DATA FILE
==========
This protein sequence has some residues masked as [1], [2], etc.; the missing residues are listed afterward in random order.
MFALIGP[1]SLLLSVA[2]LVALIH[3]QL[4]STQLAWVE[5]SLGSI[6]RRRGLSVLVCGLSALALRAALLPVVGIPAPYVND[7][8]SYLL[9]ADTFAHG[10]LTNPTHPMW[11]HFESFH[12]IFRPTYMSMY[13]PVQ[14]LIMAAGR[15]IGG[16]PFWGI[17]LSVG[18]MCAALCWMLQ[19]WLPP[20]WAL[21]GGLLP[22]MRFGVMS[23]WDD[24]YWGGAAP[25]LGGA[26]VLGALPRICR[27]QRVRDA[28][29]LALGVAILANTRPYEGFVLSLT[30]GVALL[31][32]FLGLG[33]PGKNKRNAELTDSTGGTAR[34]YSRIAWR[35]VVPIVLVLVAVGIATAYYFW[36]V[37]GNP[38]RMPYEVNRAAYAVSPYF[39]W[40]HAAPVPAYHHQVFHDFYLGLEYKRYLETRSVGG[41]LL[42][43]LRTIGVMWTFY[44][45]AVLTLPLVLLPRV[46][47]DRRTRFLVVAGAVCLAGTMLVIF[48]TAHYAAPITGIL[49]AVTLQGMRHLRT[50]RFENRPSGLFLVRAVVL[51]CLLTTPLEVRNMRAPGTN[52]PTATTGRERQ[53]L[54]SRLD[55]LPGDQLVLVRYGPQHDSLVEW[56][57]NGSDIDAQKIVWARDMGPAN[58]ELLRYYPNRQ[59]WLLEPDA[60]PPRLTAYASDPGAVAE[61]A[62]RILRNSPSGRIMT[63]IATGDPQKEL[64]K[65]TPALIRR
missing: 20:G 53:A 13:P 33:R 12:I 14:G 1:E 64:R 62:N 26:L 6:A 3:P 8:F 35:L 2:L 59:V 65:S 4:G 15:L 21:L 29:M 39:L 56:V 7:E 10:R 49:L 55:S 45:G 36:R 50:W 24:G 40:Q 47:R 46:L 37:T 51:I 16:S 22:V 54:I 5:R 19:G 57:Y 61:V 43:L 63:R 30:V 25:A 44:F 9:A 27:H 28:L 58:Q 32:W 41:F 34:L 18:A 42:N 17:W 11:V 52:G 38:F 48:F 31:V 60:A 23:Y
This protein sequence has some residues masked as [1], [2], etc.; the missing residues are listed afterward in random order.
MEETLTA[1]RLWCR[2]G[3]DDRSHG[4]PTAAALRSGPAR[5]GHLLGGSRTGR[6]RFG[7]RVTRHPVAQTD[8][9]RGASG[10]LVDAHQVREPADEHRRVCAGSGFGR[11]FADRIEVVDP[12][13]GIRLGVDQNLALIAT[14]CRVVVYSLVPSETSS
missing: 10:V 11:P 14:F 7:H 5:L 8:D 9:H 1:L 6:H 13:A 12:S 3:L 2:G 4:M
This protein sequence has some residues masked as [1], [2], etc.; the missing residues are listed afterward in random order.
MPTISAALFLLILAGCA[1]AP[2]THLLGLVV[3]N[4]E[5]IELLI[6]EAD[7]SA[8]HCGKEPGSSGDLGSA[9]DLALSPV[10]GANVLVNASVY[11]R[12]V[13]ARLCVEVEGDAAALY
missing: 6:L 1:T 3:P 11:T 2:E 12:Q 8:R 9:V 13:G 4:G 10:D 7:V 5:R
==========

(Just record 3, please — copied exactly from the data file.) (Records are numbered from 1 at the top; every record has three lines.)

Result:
This protein sequence has some residues masked as [1], [2], etc.; the missing residues are listed afterward in random order.
MPTISAALFLLILAGCA[1]AP[2]THLLGLVV[3]N[4]E[5]IELLI[6]EAD[7]SA[8]HCGKEPGSSGDLGSA[9]DLALSPV[10]GANVLVNASVY[11]R[12]V[13]ARLCVEVEGDAAALY
missing: 6:L 1:T 3:P 11:T 2:E 12:Q 8:R 9:V 13:G 4:G 10:D 7:V 5:R